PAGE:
Trebek’s Philanthropic Legacy
The Trebek Family Foundation has given almost $14 million to more than 60 nonprofits from its 2011 founding through 2019, the most recent year a 990 form is available. Therefore, his impact is likely much more, but, in those nine years, he gave Fordham University $2 million over the course of two years for a scholarship program to benefit undergraduate students from Harlem.
The foundation also supported both the National Geographic Society and more recently the Royal Canadian Geographical Society each with about $1 million in total over the years. The organizations joined forces last year to develop The Trebek Council, a grant-making fund to support the work of Canadians who are revealing, examining and celebrating the natural world.
His alma mater, University of Ottawa, claims to have received $10 million — $6.6 million of which filtered through his foundation. The Alex Trebek Innovation and Challenge Fund, Alex Trebek Alumni Hall, Alex Trebek Leadership Award and The Alex Trebek Forum for Dialogue are among the things that bear his name there. The latter was made possible by a $5 million donation that appears to have been made over the course of two years and aims to enrich public debate and shape public policy.
These are only a selection. There are so many more, with causes ranging from broadcasting to healthcare to animal welfare to religious and everything in between. And it’s very possible that not all of his charitable giving went through his foundation since 2011 and it’s difficult to trace what he gave prior to setting up the foundation. Regardless, it’s easy to see his lasting impact on so many nonprofits. For Trebek, the last gifts he gave could heave been his support for Hope of the Valley in 2020, which led to the recent “Jeopardy!” contribution. While Trebek will never be able to tour the new Hope of the Valley facility next March, that center will always pay tribute to the man who kicked off the capital campaign and paved the way for a lot of the funding the project would eventually receive. And, with the Trebek family’s approval, the new center will be named the Alex Trebek Center.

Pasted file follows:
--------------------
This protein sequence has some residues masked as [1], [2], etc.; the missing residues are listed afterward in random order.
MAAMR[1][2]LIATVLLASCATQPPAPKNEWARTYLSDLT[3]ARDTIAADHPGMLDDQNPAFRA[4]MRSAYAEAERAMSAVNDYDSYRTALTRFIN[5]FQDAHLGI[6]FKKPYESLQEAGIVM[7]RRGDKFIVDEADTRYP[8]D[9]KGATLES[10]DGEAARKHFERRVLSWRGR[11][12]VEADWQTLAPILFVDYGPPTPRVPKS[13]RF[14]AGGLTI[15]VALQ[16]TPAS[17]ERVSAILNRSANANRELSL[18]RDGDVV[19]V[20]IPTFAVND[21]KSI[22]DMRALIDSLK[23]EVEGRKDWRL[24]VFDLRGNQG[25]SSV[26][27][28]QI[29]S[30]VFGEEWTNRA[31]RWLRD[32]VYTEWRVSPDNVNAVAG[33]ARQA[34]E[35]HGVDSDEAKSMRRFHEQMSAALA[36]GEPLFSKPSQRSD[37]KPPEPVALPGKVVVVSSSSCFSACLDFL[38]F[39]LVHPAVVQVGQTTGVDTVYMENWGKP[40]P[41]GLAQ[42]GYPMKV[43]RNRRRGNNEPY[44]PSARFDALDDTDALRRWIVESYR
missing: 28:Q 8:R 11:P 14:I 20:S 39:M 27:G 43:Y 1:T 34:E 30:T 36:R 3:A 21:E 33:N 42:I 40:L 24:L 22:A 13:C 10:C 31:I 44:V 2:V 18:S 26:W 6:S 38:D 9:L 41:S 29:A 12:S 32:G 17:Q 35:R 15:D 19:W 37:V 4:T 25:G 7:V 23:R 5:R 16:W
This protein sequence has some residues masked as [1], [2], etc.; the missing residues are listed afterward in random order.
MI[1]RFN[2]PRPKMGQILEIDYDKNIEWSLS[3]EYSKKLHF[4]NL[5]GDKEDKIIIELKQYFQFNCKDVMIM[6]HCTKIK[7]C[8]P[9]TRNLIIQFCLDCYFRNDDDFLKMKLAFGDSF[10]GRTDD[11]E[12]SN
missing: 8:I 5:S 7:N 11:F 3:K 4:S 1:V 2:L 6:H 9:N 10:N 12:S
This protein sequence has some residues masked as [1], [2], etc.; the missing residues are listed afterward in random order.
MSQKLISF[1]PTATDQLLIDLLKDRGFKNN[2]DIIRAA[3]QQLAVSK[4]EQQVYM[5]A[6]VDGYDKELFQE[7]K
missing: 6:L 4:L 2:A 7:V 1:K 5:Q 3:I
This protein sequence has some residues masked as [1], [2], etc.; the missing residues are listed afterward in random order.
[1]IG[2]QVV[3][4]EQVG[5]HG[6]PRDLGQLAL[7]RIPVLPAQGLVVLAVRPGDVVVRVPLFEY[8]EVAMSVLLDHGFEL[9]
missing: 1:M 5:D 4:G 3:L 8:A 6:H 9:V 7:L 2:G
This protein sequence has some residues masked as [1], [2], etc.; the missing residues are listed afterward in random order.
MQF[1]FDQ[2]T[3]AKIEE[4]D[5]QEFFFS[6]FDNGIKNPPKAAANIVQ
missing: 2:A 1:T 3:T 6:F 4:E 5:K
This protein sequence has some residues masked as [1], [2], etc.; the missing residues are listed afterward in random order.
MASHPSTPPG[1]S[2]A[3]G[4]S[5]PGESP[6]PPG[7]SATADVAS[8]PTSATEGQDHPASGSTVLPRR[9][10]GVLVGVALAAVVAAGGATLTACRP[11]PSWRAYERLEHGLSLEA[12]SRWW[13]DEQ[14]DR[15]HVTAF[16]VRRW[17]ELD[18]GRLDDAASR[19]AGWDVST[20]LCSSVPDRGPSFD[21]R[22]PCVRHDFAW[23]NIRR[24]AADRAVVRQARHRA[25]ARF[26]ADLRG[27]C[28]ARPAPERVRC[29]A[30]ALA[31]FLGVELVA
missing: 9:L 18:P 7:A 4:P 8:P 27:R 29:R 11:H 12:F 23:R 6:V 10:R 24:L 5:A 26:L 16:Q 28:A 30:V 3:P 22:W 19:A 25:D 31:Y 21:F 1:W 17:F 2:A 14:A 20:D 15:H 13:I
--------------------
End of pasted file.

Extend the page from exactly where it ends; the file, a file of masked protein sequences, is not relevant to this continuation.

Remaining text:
In addition to bearing his name, it will include 107 units of interim congregant housing for those experiencing homelessness and pay tribute to America’s favorite quiz show. Ron Schwab, who has built “Jeopardy!” boards for the past 30 years, will create The Alex Trebek Center’s major donor board, one of the ongoing fundraising efforts to pay down the bridge loan. Trebek spoke at the nonprofit’s July 2020 dedication of another shelter — the one to which the Trebeks contributed $100,000. Aside from acknowledging the growing homelessness issue in Los Angeles, he gave a glimpse into his attitude toward philanthropy.
“Let me start by saying that the biggest factor in us making a contribution to Hope of the Valley [Rescue] Mission was the fact that we could afford to do it,” he said. “That’s kind of important. We did it because we realize — my wife Jean and I — that we have led a privileged life. And we have been very fortunate to have advantages that don’t come to everyone and we feel it is incumbent upon people like us to — at some point in your life, to start putting back into the system, to help those who are less fortunate because when you do that, you help unify the community, the society, and that’s what we wanted to do by supporting Hope of the Valley [Rescue] Mission."
Trebek’s philanthropic legacy will also live on through his children, Nicky, Matthew and Emily. Mathew Trebek came up with the idea to donate his father’s “Jeopardy!” wardrobe to The Doe Fund. He also gives back through a few New York City restaurants he owns by holding a weekly soup kitchen at a nearby church. Meanwhile, Nicky has kept ties with Pancreatic Cancer Action Network, participating in this year’s virtual walk.
And a common theme among nonprofits that worked with Trebek and/or “Jeopardy!” is the momentum and long-lasting impact that association has had on the organizations. Craft expressed his extreme gratitude and appreciation to the entire Trebek family for its support.
“We're a nobody, honestly,” he said. “We're just a bit of a scrappy insurgency trying to address the humanitarian, very real problem in Los Angeles, and the fact that he would put his name and his weight and his endorsement upon this little organization, we will forever be indebted to Alex and his lovely family.”